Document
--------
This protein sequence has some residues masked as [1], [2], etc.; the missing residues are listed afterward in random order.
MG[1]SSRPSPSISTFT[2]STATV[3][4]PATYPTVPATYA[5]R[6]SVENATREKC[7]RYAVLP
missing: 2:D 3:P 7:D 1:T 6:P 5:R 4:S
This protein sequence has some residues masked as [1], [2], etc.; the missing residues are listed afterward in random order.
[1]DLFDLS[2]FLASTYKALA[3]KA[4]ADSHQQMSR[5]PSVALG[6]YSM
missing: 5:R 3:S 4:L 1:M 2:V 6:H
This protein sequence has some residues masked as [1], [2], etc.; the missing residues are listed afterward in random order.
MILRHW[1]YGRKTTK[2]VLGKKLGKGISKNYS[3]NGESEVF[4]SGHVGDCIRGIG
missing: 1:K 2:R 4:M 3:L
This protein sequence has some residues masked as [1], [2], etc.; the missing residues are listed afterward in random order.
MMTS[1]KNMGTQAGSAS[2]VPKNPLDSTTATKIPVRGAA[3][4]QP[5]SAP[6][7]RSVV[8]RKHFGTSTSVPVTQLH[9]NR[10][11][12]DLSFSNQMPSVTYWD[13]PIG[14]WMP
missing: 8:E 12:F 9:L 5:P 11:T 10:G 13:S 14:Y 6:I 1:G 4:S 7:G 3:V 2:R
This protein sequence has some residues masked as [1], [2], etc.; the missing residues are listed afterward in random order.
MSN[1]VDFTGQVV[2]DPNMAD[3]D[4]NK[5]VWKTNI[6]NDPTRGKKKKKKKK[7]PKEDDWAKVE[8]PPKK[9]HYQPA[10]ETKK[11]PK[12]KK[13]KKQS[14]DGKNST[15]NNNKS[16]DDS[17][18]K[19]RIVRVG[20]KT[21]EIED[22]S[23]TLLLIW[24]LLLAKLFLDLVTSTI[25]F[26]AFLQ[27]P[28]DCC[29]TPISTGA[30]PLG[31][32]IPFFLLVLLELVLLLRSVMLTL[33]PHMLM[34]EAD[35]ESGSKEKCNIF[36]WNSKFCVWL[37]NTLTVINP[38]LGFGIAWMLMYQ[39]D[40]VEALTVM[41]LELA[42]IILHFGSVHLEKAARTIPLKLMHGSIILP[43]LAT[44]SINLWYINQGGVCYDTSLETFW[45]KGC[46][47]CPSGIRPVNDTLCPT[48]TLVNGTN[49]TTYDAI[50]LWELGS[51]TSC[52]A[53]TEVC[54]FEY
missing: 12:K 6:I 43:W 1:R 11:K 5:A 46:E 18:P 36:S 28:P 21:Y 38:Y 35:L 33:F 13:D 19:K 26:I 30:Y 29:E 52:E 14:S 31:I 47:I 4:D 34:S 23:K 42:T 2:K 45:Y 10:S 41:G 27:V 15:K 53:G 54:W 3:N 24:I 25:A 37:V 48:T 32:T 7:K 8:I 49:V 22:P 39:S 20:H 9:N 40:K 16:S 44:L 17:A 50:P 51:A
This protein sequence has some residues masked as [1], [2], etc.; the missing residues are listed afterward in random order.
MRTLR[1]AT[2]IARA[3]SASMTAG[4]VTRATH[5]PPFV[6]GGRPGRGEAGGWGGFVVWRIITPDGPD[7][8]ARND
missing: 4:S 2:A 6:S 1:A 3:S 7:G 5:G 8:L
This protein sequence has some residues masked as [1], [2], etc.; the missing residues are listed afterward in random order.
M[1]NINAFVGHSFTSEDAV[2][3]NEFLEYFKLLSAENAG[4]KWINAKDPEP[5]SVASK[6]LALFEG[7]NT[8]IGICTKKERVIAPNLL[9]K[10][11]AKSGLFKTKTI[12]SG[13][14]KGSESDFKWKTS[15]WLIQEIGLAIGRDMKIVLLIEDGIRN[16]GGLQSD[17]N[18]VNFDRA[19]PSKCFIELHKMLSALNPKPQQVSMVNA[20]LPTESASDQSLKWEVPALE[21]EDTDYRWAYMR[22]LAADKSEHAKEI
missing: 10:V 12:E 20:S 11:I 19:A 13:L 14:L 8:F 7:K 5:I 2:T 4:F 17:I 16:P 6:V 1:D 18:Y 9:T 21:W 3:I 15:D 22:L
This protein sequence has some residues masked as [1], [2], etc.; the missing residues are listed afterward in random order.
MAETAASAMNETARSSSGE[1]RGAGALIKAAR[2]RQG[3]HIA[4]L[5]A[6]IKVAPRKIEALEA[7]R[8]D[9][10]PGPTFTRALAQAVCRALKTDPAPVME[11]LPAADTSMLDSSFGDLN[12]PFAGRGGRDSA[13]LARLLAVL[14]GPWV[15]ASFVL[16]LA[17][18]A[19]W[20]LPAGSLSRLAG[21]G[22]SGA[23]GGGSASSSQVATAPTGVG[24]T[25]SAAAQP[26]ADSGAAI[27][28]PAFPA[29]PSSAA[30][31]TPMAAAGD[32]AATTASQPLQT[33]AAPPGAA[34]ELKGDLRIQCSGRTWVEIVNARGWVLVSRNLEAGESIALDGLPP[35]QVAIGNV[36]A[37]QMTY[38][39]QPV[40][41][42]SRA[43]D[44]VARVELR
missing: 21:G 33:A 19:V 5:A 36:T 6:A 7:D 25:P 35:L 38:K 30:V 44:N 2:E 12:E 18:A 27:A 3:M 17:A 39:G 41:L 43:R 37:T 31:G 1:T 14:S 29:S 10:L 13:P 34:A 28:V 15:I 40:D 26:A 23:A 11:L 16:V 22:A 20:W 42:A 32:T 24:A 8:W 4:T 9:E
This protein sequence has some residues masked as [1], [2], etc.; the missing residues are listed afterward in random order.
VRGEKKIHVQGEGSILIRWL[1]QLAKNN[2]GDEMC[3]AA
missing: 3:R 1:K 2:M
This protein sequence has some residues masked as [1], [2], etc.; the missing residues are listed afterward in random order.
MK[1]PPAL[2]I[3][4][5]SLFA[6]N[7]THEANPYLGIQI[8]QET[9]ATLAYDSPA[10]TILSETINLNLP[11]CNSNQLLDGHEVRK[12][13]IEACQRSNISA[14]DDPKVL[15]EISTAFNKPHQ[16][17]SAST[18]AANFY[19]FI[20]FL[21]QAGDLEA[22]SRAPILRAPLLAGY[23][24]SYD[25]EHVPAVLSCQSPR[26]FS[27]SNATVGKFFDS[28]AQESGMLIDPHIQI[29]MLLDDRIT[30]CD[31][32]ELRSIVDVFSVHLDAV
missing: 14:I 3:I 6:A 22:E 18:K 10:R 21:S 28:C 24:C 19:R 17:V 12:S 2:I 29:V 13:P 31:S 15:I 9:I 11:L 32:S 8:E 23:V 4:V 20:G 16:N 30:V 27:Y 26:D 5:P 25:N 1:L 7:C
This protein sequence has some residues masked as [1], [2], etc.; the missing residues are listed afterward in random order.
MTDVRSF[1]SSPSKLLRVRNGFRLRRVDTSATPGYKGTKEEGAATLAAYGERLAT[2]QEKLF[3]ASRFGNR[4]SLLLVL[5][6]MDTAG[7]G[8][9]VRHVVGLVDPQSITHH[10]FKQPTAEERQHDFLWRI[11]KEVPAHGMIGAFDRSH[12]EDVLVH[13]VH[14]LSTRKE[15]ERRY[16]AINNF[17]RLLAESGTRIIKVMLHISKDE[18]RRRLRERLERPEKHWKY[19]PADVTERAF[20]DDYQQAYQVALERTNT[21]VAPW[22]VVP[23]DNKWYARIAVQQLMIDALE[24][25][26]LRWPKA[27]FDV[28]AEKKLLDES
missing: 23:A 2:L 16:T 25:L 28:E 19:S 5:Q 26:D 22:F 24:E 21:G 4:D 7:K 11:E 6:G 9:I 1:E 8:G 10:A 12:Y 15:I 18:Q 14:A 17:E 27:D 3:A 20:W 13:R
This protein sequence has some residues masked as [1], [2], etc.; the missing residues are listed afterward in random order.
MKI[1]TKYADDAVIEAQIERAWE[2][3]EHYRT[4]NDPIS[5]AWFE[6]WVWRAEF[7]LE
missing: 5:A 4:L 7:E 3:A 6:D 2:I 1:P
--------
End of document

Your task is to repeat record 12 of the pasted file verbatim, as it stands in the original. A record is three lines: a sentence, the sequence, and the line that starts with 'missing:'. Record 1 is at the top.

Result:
This protein sequence has some residues masked as [1], [2], etc.; the missing residues are listed afterward in random order.
MKI[1]TKYADDAVIEAQIERAWE[2][3]EHYRT[4]NDPIS[5]AWFE[6]WVWRAEF[7]LE
missing: 5:A 4:L 7:E 3:A 6:D 2:I 1:P